Gender and marine protected areas: a case study of Danajon Bank, Philippines

Abstract

In this paper, we examine the role of gender in community-based management of marine protected areas (MPAs) in the Central Philippines. MPAs are a common conservation and fisheries management tool in this area, but the relationship between gendered fishing practices and participatory MPA management is rarely considered. In this region, women and men’s fishing practices are often socially and ecologically distinct. MPAs are found in both intertidal and subtidal areas where women and men tend to fish respectively. Based on over 500 interviews in 12 fishing communities, MPAs were largely perceived to be a management tool for men’s fishing. Very few men and women reported a negative effect on their personal fishing or displacement from their fishing area. However, in two communities MPAs that had been in intertidal areas had either been moved or opened specifically to allow for gleaning. Women were less likely than men to report that the MPA had a positive effect on their fishing, but women and men recommended the MPA in equal numbers. Women and men reported attending MPA meetings, but women were less likely to describe active participation in MPA management such as decision making. This research adds to the larger body of work that considers gender and inequality to critically examine issues of power and exclusion in community-based resource management.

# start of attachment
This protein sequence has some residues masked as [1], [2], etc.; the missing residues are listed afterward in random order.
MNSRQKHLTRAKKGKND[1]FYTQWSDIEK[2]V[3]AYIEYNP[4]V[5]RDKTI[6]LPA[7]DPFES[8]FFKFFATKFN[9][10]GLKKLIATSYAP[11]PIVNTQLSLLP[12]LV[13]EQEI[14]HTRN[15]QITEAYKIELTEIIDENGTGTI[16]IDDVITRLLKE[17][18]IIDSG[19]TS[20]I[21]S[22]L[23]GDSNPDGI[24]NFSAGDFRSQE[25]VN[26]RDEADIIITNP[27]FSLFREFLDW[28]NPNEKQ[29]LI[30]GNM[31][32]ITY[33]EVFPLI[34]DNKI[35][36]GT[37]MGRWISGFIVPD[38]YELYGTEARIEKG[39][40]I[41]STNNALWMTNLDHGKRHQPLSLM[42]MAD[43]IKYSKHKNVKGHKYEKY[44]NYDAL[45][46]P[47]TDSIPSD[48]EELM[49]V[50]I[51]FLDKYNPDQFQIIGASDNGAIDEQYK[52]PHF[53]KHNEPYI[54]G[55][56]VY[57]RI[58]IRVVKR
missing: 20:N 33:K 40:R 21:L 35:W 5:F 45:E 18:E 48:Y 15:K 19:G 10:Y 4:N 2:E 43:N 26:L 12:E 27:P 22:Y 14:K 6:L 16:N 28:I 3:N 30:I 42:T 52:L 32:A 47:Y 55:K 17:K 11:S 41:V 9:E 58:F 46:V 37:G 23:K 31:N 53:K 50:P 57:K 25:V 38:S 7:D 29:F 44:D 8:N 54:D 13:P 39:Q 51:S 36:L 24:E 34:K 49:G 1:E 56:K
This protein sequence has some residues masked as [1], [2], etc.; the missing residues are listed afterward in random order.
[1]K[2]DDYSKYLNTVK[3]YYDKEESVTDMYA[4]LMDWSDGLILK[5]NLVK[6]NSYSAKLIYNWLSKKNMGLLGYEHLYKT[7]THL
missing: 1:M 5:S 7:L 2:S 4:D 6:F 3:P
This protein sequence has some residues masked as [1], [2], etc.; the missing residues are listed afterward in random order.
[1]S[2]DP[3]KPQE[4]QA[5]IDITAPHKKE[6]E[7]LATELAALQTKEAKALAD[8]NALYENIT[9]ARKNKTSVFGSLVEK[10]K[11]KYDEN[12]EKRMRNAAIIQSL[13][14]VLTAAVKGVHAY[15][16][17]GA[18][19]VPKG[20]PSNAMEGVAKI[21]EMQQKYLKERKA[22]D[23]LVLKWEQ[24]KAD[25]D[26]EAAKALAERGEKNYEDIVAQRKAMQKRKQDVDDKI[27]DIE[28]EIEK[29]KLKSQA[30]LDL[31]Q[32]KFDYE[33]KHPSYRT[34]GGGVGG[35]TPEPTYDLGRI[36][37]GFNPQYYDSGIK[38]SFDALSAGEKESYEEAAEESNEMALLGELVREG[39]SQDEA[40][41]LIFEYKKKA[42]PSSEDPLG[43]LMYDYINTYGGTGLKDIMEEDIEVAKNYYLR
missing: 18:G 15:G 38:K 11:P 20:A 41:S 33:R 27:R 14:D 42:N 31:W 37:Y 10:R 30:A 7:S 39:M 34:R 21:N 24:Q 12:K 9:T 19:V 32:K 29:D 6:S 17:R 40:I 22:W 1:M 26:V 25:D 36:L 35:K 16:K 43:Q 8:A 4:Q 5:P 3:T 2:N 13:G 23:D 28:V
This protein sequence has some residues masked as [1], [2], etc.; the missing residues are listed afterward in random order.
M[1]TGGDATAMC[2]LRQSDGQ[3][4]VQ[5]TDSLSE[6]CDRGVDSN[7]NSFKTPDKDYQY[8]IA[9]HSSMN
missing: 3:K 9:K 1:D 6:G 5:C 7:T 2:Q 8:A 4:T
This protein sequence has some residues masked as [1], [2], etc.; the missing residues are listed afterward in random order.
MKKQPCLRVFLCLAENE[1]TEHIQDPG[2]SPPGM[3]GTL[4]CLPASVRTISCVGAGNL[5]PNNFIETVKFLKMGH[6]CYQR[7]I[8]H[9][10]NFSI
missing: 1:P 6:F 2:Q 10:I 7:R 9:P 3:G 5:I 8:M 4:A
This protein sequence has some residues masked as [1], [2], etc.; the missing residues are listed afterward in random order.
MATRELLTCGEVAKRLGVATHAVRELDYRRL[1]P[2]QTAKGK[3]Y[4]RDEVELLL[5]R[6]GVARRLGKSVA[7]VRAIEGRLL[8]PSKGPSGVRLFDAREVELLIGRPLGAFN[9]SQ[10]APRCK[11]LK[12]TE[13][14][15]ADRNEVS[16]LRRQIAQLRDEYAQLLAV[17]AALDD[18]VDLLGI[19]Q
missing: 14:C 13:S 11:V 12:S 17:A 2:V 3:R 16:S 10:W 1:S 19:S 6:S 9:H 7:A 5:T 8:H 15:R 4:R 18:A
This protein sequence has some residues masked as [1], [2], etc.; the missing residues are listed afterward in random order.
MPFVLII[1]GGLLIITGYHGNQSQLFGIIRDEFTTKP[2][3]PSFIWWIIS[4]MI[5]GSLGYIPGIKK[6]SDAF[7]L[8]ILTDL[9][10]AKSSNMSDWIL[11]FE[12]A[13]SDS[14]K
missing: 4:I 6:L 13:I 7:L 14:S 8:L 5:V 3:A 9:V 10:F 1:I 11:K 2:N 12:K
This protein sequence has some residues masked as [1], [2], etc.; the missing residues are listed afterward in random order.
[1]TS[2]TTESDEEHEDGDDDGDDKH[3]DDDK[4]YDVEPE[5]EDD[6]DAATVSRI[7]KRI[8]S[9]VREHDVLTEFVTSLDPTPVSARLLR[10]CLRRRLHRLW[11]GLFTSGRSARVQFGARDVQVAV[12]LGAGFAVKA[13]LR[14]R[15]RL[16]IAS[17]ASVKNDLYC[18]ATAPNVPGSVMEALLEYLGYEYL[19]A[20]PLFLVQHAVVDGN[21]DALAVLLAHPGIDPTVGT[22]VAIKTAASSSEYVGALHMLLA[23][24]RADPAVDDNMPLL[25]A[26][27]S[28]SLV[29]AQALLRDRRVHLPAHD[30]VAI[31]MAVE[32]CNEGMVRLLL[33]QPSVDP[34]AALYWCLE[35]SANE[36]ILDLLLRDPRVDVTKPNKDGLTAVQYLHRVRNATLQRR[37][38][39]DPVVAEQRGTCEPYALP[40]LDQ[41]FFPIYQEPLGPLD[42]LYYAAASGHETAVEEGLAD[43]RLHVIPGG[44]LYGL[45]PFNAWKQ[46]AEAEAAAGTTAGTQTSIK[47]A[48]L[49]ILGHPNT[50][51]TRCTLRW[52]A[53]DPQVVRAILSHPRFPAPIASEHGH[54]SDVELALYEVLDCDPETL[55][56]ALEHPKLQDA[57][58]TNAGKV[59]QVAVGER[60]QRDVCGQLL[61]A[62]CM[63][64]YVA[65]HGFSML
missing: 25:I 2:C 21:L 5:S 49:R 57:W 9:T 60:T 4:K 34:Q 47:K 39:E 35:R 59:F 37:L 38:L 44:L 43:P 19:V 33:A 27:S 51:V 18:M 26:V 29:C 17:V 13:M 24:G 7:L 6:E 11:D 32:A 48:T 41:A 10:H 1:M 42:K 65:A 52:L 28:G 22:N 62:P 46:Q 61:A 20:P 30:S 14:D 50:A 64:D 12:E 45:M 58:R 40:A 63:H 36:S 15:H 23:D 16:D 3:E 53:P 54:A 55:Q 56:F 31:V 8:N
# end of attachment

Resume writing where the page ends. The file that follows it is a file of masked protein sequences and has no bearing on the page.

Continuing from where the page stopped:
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Notes

  1. 1.

    We interviewed people that had fished (including gleaning) in the past year, but local definitions of fishing, and occupational definitions of fishermen often exclude gleaning and women.

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Funding

D.K. received funding for this project from the World Wildlife Fund, The University of British Columbia Liu Institute, and the International Federation of University Women. This project also benefited from support by Guylian Chocolates Belgium and an anonymous donor through their partnerships for marine conservation with Project Seahorse.

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Correspondence to Danika Kleiber.

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On behalf of all authors, the corresponding author states that there is no conflict of interest.

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This paper belongs to Topical Collection (En)Gendering Change in Small-scale Fisheries and Fishing Communities in a Globalized World

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Kleiber, D., Harris, L. & Vincent, A.C.J. Gender and marine protected areas: a case study of Danajon Bank, Philippines. Maritime Studies 17, 163–175 (2018). https://doi.org/10.1007/s40152-018-0107-7

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Keywords

  • Gender
  • Philippines
  • Marine protected areas
  • Small-scale fisheries
  • Community-based management